DATE: March 30
LOCATION:Coronado Cays (see map below)
LAUNCH TIME: Be there by 8:30 to get your boat to the beach. We will launch at 9 am. The sandy beach has a gentle slope for easy launching.
ALL BOAT TYPES AND PADDLE BOARDS WELCOME
This is a calm water, easy paddle for beginners on those, or any boat type, so come join in the fun. We will be moving at a slow 2 to 2.5 knots.
BOAT RENTALS AVAILABLE AT AQUA ADVENTURES:
Reserve your boat and pick it up the day before the paddle: (619) 523-9577
PICNIC AFTER THE PADDLE:
Bring your own food and drink. This is not a potluck.
WHAT TO BRING:
A life jacket (required, and must be worn), hat, boat and paddle, map and compass, GPS if you have one, sunscreen, sunglasses, camera, water and towel to clean your boat, drinking water, snack, VHF radio if you have one, sack lunch and chair for the picnic after the paddle.
Turn in to the Cays off of Silver Strand Blvd. Look for the sign, and then the guard house, but you do not need to stop for the guard. Turn right just past that guardhouse, and go until you see Grand Caribe Causeway. There is a public restroom at the Coronado Cays Park to the west of the Causeway.
This is not a sanctioned San Diego Kayak Club or Aqua Adventures event. The announcer of this event is not the leader of such, merely a “coordinator”.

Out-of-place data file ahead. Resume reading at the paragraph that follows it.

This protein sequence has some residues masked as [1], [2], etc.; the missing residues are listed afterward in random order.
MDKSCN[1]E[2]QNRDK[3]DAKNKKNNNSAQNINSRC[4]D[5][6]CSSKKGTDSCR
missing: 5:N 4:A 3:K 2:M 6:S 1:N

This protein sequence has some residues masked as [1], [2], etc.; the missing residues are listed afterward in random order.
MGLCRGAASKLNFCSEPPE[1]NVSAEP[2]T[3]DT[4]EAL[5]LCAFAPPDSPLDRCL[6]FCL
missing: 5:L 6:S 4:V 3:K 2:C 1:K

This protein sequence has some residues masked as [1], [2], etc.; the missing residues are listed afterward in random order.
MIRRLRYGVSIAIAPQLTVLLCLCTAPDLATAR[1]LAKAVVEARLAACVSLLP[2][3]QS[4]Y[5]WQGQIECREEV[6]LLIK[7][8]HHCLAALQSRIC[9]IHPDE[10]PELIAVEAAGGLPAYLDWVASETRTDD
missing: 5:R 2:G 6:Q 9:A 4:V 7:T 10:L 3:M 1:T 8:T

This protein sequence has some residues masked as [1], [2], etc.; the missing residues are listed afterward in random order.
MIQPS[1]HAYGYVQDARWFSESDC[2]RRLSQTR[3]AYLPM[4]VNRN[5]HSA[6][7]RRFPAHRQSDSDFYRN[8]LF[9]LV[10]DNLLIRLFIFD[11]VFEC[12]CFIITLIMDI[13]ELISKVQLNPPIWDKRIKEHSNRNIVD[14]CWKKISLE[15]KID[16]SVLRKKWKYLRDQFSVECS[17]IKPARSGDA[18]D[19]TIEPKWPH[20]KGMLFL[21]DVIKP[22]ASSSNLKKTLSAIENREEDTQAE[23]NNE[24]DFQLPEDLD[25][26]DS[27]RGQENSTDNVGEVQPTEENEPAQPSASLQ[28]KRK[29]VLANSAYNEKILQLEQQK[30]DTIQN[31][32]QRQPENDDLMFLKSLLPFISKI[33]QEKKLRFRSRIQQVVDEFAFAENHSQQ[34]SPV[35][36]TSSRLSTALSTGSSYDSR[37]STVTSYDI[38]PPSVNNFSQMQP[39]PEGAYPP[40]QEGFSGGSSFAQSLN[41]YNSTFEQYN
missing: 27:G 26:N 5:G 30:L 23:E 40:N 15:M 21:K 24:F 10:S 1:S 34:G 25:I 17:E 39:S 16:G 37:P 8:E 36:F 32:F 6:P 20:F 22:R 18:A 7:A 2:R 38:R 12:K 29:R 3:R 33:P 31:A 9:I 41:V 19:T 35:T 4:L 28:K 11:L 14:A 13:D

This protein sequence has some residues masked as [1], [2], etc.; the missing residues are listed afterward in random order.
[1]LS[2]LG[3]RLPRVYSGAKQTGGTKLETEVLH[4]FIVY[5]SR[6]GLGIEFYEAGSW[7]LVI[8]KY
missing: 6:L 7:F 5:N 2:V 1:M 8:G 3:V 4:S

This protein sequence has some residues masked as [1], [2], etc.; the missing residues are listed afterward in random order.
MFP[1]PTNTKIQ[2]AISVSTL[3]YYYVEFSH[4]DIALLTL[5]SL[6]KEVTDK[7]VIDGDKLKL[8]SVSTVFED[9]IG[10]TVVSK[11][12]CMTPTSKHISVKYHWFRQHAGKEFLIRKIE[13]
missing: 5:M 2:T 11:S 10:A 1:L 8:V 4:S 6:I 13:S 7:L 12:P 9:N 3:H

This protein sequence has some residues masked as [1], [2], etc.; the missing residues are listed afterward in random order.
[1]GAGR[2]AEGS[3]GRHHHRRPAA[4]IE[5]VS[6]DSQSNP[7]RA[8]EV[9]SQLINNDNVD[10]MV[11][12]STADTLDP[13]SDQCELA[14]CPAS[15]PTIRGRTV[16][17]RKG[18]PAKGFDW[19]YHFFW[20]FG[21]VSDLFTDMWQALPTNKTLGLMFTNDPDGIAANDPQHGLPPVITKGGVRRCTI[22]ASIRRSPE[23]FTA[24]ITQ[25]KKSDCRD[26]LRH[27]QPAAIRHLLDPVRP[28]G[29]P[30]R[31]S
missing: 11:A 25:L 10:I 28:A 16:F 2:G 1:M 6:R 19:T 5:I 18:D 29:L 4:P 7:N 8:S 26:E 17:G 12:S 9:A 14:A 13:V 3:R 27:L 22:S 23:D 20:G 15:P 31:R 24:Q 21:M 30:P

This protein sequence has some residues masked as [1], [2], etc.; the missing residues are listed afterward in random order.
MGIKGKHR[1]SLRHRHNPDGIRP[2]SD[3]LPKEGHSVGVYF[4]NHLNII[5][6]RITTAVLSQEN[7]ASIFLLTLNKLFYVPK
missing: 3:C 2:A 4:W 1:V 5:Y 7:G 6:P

Disclaimer: We will have experienced paddlers on this trip, but they will not be responsible for telling you what is or is not safe for you to do. We watch out for one another and assist one another, but all individuals are responsible for, and manage their own safety. This responsibility includes assessing your gear, skill level, and physical conditioning relative to conditions and location, as well as making decisions about what you will or will not do. Participants acknowledge that kayaking on the open sea or bay is inherently dangerous and can lead to physical injury including death as well as property damage. Participants, on their behalf and on behalf of their heirs and assignees, agree to hold the announcers and other participants blameless in the event of such injury, damage or death. Please join us if you want to mildly stretch your capabilities, but please stay home if you would be wildly stretching them. Participants should have bracing skills, be able to self-
Twelve paddlers ventured out on Sunday, January 27 from Aqua Adventures on a calm ocean and perfect weather. Debbie Van Martin and Dave Beckmann led the paddle, and our thanks to them for doing that.
Three whales were spotted in the distance to the west. A few paddlers tried to catch up to them, and were able to get a little closer, but those whales were in a hurry to go south.
to Catherine Kimball and Debbie Van Martin for these photos.
The next club paddle will be in April, launching out of the Coronado Cays to see the wildlife of the south bay. Come join us to experience the quiet openness of that area, and calm waters. There will be a picnic after the paddle. Beginners, youth 12 and up, and all boat types are welcome on this paddle.